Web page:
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Rand Paul throws weight behind immigration reform effort
Makes calls with Grover Norquist seeking conservative support
Question of the Day
Mr. Paul, whose supporters style him as a “live and let live” conservative, can use the issue to try to coalesce behind his disparate GOP coalition elements, including tea party backers, traditionalist conservatives, business interests and establishment Republicans.
A top Paul aide confirmed the alliance of Mr. Paul and Mr. Norquist on immigration reform, after The Times received a copy of an email sent to Republicans, Democrats, independents and others thought to be open to some kind of reform.
The email from the group announcing Mr. Paul’s participation opened with a subject line that stated that the senator “adds voice to #CallForReform.”
“Today, Senator Rand Paul (R-KY) joined Grover Norquist to talk about the importance of passing immigration reform this year on the second call in a series with conservative leaders,” the group’s executive director, Jeremy Robbins, wrote in the email.
The message went on to note that “Senator Paul follows Sal Russo, co-founder of the Tea Party Express, who launched the series last month by calling for an overhaul of America’s immigration laws this year.”
The email concluded by noting that Mr. Paul and Mr. Russo “join an increasingly large group of conservatives who understand that the future of our economy depends on fixing our outdated immigration reform system.”
Many Americans of all political stripes regard the phrase “immigration reform” as code for granting amnesty to foreigners living in the U.S. illegally.
To some “rule of law” conservatives, it is a swear word. To other conservatives, putting millions of illegal immigrants on the road to legal status and eventually to citizenship is realistic politically and fair for people who flee warlords, drug lords and dysfunctional economies abroad to find work in the U.S.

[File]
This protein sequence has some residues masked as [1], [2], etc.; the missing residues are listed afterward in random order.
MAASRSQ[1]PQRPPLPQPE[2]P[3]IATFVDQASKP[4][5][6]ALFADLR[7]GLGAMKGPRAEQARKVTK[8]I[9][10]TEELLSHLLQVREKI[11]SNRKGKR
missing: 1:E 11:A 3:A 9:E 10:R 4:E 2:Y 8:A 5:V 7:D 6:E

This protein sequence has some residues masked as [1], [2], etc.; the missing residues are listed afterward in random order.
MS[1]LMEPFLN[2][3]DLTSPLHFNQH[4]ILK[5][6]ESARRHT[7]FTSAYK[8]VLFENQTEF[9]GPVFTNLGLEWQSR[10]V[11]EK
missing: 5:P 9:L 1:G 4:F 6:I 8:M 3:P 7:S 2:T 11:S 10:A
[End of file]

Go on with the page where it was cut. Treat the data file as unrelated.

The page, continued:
The Partnership for a New American Economy boasts such high-profile members as former New York City Mayor Michael R. Bloomberg, a common foe of gun rights advocates and many other conservatives, and the equally wealthy Rupert Murdoch, the conservative owner of major newspapers and the Fox television family of news and entertainment channels.
The organization’s website claims it “brings together more than 500 Republican, Democratic, and independent mayors and business leaders united in making the economic case for streamlining, modernizing, and rationalizing our immigration system.”
Mr. Paul has been calling for a reform of immigration laws that secures the borders first, provides for a robust guest-worker program and can, under certain conditions, lead to the legalization of those who entered the U.S. without authorization or who overstayed their visas.
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About the Author
Chief political writer Ralph Z. Hallow served on the Chicago Tribune, Pittsburgh Post-Gazette, Washington Times editorial boards, was Ford Foundation Fellow in Urban Journalism at Northwestern University, resident at Columbia University Editorial-Page Editors Seminar and has filed from Berlin, Bonn, London, Paris, Geneva, Vienna, Amman, Beirut, Cairo, Damascus, Jerusalem, Tel Aviv, Belgrade, Bucharest, Panama and Guatemala.
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